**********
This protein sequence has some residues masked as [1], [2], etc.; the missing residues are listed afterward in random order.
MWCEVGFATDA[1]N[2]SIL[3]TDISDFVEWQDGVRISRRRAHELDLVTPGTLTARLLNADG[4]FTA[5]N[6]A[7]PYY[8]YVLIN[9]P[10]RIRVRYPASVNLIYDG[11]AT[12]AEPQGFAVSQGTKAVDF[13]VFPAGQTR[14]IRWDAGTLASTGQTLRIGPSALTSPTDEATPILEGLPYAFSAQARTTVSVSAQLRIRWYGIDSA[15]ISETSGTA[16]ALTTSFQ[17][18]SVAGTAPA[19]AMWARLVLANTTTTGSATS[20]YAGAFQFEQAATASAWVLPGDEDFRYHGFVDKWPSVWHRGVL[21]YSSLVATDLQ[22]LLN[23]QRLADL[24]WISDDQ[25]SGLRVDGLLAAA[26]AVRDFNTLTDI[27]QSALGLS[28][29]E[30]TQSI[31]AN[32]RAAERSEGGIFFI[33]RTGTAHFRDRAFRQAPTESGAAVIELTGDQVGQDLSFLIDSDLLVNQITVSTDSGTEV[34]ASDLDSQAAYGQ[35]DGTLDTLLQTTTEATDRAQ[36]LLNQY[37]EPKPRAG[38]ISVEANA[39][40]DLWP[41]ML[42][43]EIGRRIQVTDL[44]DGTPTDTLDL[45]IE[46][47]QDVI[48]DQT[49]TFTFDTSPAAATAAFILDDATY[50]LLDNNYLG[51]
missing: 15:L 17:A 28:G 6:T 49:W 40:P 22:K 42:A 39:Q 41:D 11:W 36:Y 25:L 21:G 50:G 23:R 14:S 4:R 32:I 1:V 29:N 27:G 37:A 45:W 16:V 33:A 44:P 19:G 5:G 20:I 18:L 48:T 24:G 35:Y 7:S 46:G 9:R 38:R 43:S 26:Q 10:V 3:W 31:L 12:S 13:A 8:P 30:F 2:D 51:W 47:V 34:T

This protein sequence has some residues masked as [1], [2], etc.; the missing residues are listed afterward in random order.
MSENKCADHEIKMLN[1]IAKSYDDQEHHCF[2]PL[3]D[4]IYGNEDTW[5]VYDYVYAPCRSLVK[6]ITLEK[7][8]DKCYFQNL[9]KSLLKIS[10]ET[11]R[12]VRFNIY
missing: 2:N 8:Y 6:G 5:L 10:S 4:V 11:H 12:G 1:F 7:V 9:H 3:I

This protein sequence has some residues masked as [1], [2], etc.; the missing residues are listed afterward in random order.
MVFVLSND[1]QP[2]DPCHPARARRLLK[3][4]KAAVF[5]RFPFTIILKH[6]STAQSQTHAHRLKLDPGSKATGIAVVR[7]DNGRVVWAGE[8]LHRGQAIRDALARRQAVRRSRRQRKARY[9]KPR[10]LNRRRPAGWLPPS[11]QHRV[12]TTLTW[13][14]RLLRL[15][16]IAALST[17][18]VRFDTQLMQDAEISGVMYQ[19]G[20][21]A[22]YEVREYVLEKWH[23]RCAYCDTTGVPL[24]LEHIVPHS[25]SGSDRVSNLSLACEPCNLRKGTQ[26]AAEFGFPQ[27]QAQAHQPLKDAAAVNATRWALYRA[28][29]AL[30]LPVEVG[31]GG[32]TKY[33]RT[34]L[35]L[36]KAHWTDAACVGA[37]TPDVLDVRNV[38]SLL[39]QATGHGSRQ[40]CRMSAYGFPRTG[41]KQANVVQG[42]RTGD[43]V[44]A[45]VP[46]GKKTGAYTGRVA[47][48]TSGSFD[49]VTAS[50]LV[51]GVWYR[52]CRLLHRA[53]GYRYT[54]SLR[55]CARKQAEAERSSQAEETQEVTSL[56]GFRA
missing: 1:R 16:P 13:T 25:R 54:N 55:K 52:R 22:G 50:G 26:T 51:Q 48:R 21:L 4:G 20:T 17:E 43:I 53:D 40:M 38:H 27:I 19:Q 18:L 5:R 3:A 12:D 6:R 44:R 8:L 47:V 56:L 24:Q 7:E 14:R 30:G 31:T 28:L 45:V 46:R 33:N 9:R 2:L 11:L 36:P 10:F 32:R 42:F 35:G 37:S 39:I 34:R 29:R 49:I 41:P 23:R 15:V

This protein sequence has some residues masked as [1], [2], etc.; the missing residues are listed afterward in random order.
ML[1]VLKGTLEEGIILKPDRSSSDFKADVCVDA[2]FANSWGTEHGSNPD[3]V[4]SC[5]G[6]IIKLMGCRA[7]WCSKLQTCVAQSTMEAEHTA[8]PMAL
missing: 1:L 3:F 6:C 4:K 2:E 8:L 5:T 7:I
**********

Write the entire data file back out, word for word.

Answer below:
This protein sequence has some residues masked as [1], [2], etc.; the missing residues are listed afterward in random order.
MWCEVGFATDA[1]N[2]SIL[3]TDISDFVEWQDGVRISRRRAHELDLVTPGTLTARLLNADG[4]FTA[5]N[6]A[7]PYY[8]YVLIN[9]P[10]RIRVRYPASVNLIYDG[11]AT[12]AEPQGFAVSQGTKAVDF[13]VFPAGQTR[14]IRWDAGTLASTGQTLRIGPSALTSPTDEATPILEGLPYAFSAQARTTVSVSAQLRIRWYGIDSA[15]ISETSGTA[16]ALTTSFQ[17][18]SVAGTAPA[19]AMWARLVLANTTTTGSATS[20]YAGAFQFEQAATASAWVLPGDEDFRYHGFVDKWPSVWHRGVL[21]YSSLVATDLQ[22]LLN[23]QRLADL[24]WISDDQ[25]SGLRVDGLLAAA[26]AVRDFNTLTDI[27]QSALGLS[28][29]E[30]TQSI[31]AN[32]RAAERSEGGIFFI[33]RTGTAHFRDRAFRQAPTESGAAVIELTGDQVGQDLSFLIDSDLLVNQITVSTDSGTEV[34]ASDLDSQAAYGQ[35]DGTLDTLLQTTTEATDRAQ[36]LLNQY[37]EPKPRAG[38]ISVEANA[39][40]DLWP[41]ML[42][43]EIGRRIQVTDL[44]DGTPTDTLDL[45]IE[46][47]QDVI[48]DQT[49]TFTFDTSPAAATAAFILDDATY[50]LLDNNYLG[51]
missing: 15:L 17:A 28:G 6:T 49:W 40:P 22:K 42:A 39:Q 41:D 11:W 36:Y 25:L 21:G 50:G 23:R 14:S 4:R 32:I 1:V 29:N 27:G 37:A 45:W 16:V 33:A 44:P 19:G 5:G 20:I 18:L 48:T 24:G 35:Y 7:S 46:G 9:R 38:R 43:S 26:Q 10:V 3:W 31:L 12:S 13:A 8:P 30:F 2:D 51:W 47:V 34:T

This protein sequence has some residues masked as [1], [2], etc.; the missing residues are listed afterward in random order.
MSENKCADHEIKMLN[1]IAKSYDDQEHHCF[2]PL[3]D[4]IYGNEDTW[5]VYDYVYAPCRSLVK[6]ITLEK[7][8]DKCYFQNL[9]KSLLKIS[10]ET[11]R[12]VRFNIY
missing: 2:N 8:Y 6:G 5:L 10:S 4:V 11:H 12:G 1:F 7:V 9:H 3:I

This protein sequence has some residues masked as [1], [2], etc.; the missing residues are listed afterward in random order.
MVFVLSND[1]QP[2]DPCHPARARRLLK[3][4]KAAVF[5]RFPFTIILKH[6]STAQSQTHAHRLKLDPGSKATGIAVVR[7]DNGRVVWAGE[8]LHRGQAIRDALARRQAVRRSRRQRKARY[9]KPR[10]LNRRRPAGWLPPS[11]QHRV[12]TTLTW[13][14]RLLRL[15][16]IAALST[17][18]VRFDTQLMQDAEISGVMYQ[19]G[20][21]A[22]YEVREYVLEKWH[23]RCAYCDTTGVPL[24]LEHIVPHS[25]SGSDRVSNLSLACEPCNLRKGTQ[26]AAEFGFPQ[27]QAQAHQPLKDAAAVNATRWALYRA[28][29]AL[30]LPVEVG[31]GG[32]TKY[33]RT[34]L[35]L[36]KAHWTDAACVGA[37]TPDVLDVRNV[38]SLL[39]QATGHGSRQ[40]CRMSAYGFPRTG[41]KQANVVQG[42]RTGD[43]V[44]A[45]VP[46]GKKTGAYTGRVA[47][48]TSGSFD[49]VTAS[50]LV[51]GVWYR[52]CRLLHRA[53]GYRYT[54]SLR[55]CARKQAEAERSSQAEETQEVTSL[56]GFRA
missing: 1:R 16:P 13:T 25:R 54:N 55:K 52:R 22:G 50:G 26:T 51:Q 48:R 21:L 4:G 20:T 17:E 43:I 53:D 40:M 38:H 27:I 19:Q 18:L 5:R 3:A 12:D 6:R 44:R 8:L 47:V 56:L 24:Q 7:E 14:R 30:G 31:T 28:L 45:V 46:R 33:N 9:R 2:L 11:L 36:P 10:F 32:R 42:F 35:G 37:S 39:I 34:R 29:R 49:I 41:P 23:R 15:V

This protein sequence has some residues masked as [1], [2], etc.; the missing residues are listed afterward in random order.
ML[1]VLKGTLEEGIILKPDRSSSDFKADVCVDA[2]FANSWGTEHGSNPD[3]V[4]SC[5]G[6]IIKLMGCRA[7]WCSKLQTCVAQSTMEAEHTA[8]PMAL
missing: 1:L 3:F 6:C 4:K 2:E 8:L 5:T 7:I